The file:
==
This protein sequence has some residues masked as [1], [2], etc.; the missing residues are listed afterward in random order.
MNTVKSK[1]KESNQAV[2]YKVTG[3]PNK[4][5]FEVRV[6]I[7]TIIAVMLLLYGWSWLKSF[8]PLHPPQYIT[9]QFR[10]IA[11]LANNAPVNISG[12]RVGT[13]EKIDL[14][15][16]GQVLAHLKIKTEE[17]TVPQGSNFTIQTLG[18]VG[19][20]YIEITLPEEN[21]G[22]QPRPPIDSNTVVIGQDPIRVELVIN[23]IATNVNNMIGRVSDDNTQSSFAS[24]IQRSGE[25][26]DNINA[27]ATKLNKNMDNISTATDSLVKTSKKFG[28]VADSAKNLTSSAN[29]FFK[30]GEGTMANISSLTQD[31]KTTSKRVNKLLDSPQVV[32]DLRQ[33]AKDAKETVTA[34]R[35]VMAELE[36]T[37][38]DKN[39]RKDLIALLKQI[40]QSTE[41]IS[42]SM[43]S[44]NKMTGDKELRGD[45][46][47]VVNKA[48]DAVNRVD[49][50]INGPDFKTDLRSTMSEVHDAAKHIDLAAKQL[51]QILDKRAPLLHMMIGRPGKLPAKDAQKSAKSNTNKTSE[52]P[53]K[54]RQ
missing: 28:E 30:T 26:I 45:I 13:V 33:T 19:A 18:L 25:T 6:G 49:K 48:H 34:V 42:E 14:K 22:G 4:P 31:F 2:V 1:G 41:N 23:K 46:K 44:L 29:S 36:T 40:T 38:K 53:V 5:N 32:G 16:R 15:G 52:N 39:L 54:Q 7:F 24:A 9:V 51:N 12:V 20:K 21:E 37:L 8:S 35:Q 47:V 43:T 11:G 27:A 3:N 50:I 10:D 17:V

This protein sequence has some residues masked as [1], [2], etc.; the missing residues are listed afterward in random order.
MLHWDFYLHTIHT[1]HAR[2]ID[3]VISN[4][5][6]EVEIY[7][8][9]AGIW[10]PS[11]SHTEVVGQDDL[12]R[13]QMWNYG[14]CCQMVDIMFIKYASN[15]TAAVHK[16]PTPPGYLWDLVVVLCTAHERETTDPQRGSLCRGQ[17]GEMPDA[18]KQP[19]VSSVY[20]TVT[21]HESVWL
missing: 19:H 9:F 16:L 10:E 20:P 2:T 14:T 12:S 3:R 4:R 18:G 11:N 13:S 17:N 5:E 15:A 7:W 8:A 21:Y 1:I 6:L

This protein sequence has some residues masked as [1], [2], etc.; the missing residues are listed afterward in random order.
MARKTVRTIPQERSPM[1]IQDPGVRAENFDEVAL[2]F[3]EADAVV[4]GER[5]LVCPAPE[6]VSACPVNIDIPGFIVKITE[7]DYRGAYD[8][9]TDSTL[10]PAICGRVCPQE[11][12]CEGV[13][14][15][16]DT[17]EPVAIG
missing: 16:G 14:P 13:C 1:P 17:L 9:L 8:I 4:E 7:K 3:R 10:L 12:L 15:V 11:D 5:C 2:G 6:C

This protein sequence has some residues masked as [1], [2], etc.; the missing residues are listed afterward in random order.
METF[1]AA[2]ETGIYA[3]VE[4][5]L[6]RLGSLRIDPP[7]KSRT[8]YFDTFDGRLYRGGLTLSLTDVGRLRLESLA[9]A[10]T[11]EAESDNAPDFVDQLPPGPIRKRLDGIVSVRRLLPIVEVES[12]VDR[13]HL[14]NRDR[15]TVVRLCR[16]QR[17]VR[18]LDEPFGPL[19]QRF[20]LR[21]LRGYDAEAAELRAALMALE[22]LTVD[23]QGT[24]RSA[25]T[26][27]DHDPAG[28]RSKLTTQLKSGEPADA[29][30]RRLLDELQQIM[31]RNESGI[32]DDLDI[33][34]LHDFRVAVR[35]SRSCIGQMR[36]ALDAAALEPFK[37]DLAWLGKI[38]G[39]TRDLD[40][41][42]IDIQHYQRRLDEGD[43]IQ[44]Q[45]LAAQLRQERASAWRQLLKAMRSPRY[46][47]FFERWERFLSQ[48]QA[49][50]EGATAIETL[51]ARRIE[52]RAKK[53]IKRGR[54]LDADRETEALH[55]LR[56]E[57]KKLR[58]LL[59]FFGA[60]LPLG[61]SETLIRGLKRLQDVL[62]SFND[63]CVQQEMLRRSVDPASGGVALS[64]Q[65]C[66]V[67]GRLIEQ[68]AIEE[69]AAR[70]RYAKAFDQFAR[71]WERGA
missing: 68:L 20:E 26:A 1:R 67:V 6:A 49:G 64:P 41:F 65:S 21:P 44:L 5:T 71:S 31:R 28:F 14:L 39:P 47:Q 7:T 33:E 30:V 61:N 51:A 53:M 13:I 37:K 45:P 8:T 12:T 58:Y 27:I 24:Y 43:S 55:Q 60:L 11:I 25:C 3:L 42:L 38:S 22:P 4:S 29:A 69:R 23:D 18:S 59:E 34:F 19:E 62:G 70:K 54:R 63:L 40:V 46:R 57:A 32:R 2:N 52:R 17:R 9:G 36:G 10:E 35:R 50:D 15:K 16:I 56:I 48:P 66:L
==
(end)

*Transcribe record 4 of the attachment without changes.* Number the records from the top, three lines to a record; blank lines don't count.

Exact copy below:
This protein sequence has some residues masked as [1], [2], etc.; the missing residues are listed afterward in random order.
METF[1]AA[2]ETGIYA[3]VE[4][5]L[6]RLGSLRIDPP[7]KSRT[8]YFDTFDGRLYRGGLTLSLTDVGRLRLESLA[9]A[10]T[11]EAESDNAPDFVDQLPPGPIRKRLDGIVSVRRLLPIVEVES[12]VDR[13]HL[14]NRDR[15]TVVRLCR[16]QR[17]VR[18]LDEPFGPL[19]QRF[20]LR[21]LRGYDAEAAELRAALMALE[22]LTVD[23]QGT[24]RSA[25]T[26][27]DHDPAG[28]RSKLTTQLKSGEPADA[29][30]RRLLDELQQIM[31]RNESGI[32]DDLDI[33][34]LHDFRVAVR[35]SRSCIGQMR[36]ALDAAALEPFK[37]DLAWLGKI[38]G[39]TRDLD[40][41][42]IDIQHYQRRLDEGD[43]IQ[44]Q[45]LAAQLRQERASAWRQLLKAMRSPRY[46][47]FFERWERFLSQ[48]QA[49][50]EGATAIETL[51]ARRIE[52]RAKK[53]IKRGR[54]LDADRETEALH[55]LR[56]E[57]KKLR[58]LL[59]FFGA[60]LPLG[61]SETLIRGLKRLQDVL[62]SFND[63]CVQQEMLRRSVDPASGGVALS[64]Q[65]C[66]V[67]GRLIEQ[68]AIEE[69]AAR[70]RYAKAFDQFAR[71]WERGA
missing: 68:L 20:E 26:A 1:R 67:V 6:A 49:G 64:P 41:F 65:S 21:P 44:L 5:T 71:S 31:R 28:F 14:L 39:P 47:Q 7:T 33:E 30:V 61:N 51:A 53:M 13:I 37:K 45:P 8:T 12:T 58:Y 27:I 24:Y 43:S 55:Q 60:L 11:I 25:C 3:L 42:L 38:S 22:P 4:S 29:A 69:R 23:D 18:S 59:E 34:F 19:E 62:G 70:K 54:R 63:L 40:V 46:R 57:A 32:R 2:N 52:R 17:R 9:G 36:G 10:E 35:R 50:D 15:K 16:I 56:I 48:P 66:L